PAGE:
Furthermore, at the end of season three episode three of Bojack Horseman, a character named Cuddly Whiskers says, "only after you give up everything can you begin to find a way to be happy." What that means is we need to give up the unrealistic expectations around the idea of happiness. To put it simply, stop searching for it and give up the idea that one can be happy all the time. Additionally, wishing to covet the lives of others won't bring you happiness either. (Cliché I know) but everyone is fighting their own battles. So, what's truly the key to happiness? Prioritizing your health. The difference between being happy and being healthy is happiness is a construct, so there are not necessarily steps to achieving happiness because it doesn't really exist. Healthiness, however, is achievable because there are active exercises and practices one can do to actually achieve good health. I know people find it hard trying to be happy all the time. And they're right, it is hard. Searching for happiness is a burden, instead seeking to achieve better health works to relieve us of our burdens.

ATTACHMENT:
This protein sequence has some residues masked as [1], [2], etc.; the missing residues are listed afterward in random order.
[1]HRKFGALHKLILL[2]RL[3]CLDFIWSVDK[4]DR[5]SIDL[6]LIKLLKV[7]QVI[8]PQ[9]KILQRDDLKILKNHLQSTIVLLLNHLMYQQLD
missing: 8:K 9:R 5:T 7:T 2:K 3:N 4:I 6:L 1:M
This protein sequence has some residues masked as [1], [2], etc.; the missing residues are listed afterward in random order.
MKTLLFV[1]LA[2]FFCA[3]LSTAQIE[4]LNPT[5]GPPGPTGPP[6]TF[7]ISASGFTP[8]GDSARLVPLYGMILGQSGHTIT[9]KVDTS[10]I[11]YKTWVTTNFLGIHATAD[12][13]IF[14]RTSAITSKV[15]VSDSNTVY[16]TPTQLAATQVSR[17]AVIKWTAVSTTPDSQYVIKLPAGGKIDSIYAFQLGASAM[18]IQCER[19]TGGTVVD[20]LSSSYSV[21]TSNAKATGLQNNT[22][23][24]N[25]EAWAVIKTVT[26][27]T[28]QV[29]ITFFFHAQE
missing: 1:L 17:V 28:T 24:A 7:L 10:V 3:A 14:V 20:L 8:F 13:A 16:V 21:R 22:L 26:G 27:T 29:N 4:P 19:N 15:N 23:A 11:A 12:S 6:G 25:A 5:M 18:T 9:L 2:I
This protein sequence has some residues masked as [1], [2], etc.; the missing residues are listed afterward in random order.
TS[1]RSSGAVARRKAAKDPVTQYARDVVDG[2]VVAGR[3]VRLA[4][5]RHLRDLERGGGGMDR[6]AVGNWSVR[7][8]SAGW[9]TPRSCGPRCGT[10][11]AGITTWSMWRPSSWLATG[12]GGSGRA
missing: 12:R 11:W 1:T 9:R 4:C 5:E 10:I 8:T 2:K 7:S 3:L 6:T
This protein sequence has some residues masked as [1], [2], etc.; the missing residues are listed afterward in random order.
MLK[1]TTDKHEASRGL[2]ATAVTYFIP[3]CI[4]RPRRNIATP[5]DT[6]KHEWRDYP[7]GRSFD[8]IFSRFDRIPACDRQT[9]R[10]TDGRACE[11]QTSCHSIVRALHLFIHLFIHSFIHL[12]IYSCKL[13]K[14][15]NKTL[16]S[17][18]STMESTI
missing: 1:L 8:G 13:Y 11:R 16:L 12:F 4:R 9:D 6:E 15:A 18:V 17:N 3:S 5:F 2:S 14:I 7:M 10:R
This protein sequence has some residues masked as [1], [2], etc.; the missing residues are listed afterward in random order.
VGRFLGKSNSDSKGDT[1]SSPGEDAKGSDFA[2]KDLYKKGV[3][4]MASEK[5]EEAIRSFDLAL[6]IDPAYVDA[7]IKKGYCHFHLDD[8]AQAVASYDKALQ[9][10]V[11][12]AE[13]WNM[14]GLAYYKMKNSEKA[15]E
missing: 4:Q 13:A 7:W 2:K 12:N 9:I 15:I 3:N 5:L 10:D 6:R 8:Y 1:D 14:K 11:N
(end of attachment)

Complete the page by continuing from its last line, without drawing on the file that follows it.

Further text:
After reading this you might be thinking, 'Where do I start? What do I do?' I say just start. Start anywhere, but start small. My advice to anyone- don't try to be strong all the time. Don't let you pride keep you from crying regularly. Don't think apathy will solve your problems. One of my professors once said- you know you've healed from something if you can talk about it without crying. Start there. Start crying. The process of healing is not something that just happens over night. At the same time, allow yourself to be happy sometimes. I also think we fear happiness because we've experienced it to be so fleeting, so often. But, let yourself feel whatever you need to heal. Especially if those feelings bring you peace.

Similar to the way we clean our houses every season, our minds deserve the same attention. And, like exercising the body, exercising the mind will require discipline and personal accountability. The hardest part about healing and maintaining is learning to be consistent. Just remember,

"It gets easier. Everyday, it gets a little easier. But you got to do it everyday, that's the hard part. But it does get easier."- Bojack Horseman